W3C home > Mailing lists > Public > public-tracking@w3.org > December 2011

Re: [ISSUE-5] What is the definition of tracking?

From: Bjoern Hoehrmann <derhoermi@gmx.net>
Date: Mon, 12 Dec 2011 03:56:50 +0100
To: rob@blaeu.com
Cc: "Kevin Smith" <kevsmith@adobe.com>, "public-tracking@w3.org" <public-tracking@w3.org>
Message-ID: <8nmae797or37ia1ghj92545qfkq9rhepe9@hive.bjoern.hoehrmann.de>
* rob@blaeu.com wrote:
>I have to disagree with Bjoern. The goals are expressed clearly in the
>charter document, starting with the mission and scope.

No, the charter does not even have a problem statement. Formulating the
problems a Working Group will address, what its goals are, would be more
like "Some web sites and services present content to users based on past
activities, for instance, a user may see advertisements based on the web
sites the user visited recently. Some users would prefer to not receive
content adapted in this manner, and while it is common for web sites and
services to offer 'opt-outs', these are cumbersome to use. The Working
Group will define a mechanism that allows users to convey the preference
via a simple setting in their web browser."

With something like that a Working Group could then say ads based on web
site visits are not okay, a search engine keeping a "web history" for
users that are not explicitly logged in to some account with the search
engine is not okay, remembering language preferences across sessions is
okay, a search engine keeping a list of recently used search terms on
the server rather than the client is problematic. That's relatively easy
as it is relatively clear what the goal is.

This Working Group does not have a problem statement like that, there is
an open issue "What are the underlying concerns? Why are we doing this /
what are people afraid of?". Is the concern informational self-determi-
nation, think people getting to know who receives their data, what for,
which data exactly, and so on, or is it about storage, or is it about
sharing, or is it about use, maybe, say, for people in the EU it's more
about their data ending up in the countries where there is no adequate
protection for personal data; or maybe it's more a matter of those who
collect personal information via "tracking" would like to implement more
data minimization techniques, but lack information on how to do that,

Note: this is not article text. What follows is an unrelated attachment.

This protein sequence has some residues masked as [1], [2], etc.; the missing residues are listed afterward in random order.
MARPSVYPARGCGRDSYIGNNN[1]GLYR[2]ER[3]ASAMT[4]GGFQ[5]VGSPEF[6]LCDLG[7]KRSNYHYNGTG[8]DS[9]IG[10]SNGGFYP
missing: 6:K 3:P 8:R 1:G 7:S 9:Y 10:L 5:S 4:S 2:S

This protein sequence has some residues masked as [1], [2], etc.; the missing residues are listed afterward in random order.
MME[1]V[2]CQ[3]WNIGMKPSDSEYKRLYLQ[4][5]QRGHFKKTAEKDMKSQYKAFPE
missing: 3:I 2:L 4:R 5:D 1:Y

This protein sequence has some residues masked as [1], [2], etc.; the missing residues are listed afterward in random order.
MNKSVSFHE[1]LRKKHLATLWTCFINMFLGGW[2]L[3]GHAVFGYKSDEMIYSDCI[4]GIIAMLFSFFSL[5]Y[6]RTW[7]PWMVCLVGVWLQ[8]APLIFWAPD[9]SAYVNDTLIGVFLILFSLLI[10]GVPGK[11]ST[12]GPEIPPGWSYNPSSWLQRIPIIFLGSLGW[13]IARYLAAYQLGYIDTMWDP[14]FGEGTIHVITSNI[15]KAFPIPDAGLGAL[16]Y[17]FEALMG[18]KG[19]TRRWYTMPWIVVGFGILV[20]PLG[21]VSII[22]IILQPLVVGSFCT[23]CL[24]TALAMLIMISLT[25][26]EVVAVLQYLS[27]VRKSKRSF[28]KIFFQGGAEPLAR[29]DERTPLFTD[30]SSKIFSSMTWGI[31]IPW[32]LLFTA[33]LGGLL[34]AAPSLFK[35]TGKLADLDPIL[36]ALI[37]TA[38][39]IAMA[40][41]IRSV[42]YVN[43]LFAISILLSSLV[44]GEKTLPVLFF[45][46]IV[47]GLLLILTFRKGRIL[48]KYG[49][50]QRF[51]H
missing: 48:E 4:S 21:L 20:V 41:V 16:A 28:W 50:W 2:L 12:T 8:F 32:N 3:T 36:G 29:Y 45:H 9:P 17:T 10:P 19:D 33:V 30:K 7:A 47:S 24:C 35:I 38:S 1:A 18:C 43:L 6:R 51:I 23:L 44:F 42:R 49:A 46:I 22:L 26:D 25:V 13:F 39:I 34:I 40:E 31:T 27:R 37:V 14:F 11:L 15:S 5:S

say they might want to strip bits from IP addresses they obtain, but it
is not clear to them how many bits would be adequate and what data they
might lose? Google Analytics for instance has an option that will strip
the last octet of IPv4 addresses prior to storage, but Google notes that
"this will slightly reduce the accuracy of geographic reporting". Is
that actually the case? Maybe it would be better to derive geographic
information prior to storage and store the geographic information, so
webmaster using Google Analytics would not need to worry about this? Is
that something to talk about in the group? The charter does not tell.

>Personally I like the DNT-X definition for it focusses on the application
>of the data. To emphasise the data use, I would like to sharpen it a bit:

The charter does not tell the Working Group to focus on the application
of the data instead of focusing on its collection and retention. And the
group so far has not decided, as far as I know anyway, that it wants to
focus on application rather than collection and retention, or anything
else really. My point, quite simply, was that if the group decided it'll
focus on application, and someone proposes a definition for dnt-relevant
tracking based on collection and retention, then it would be easy to say
that's not a suitable definition because the group's focus is different.

I think the Working Group should decide the focus should be on the app-
lication of data, if that is what it wants, and then find a suitable de-
finition for dnt-relevant tracking, rather than arguing about the focus
by way of the definition of dnt-relevant tracking.

A month ago I ran across http://m.heute.de/h/1/0,6741,8366811,00.html
("heute" is a news broadcast on television with a market share between
15% and 20% in Germany) which explains that Internet Explorer and Fire-
fox have a "do-not-track" function that is meant to prevent that brow-
sing behavior is recorded. Is that what the group means to do? I don't
know because the group hasn't made a decision for or against that.
-- 
Björn Höhrmann · mailto:bjoern@hoehrmann.de · http://bjoern.hoehrmann.de
Am Badedeich 7 · Telefon: +49(0)160/4415681 · http://www.bjoernsworld.de
25899 Dagebüll · PGP Pub. KeyID: 0xA4357E78 · http://www.websitedev.de/ 
Received on Monday, 12 December 2011 03:03:54 UTC

This archive was generated by hypermail 2.3.1 : Friday, 3 November 2017 21:44:42 UTC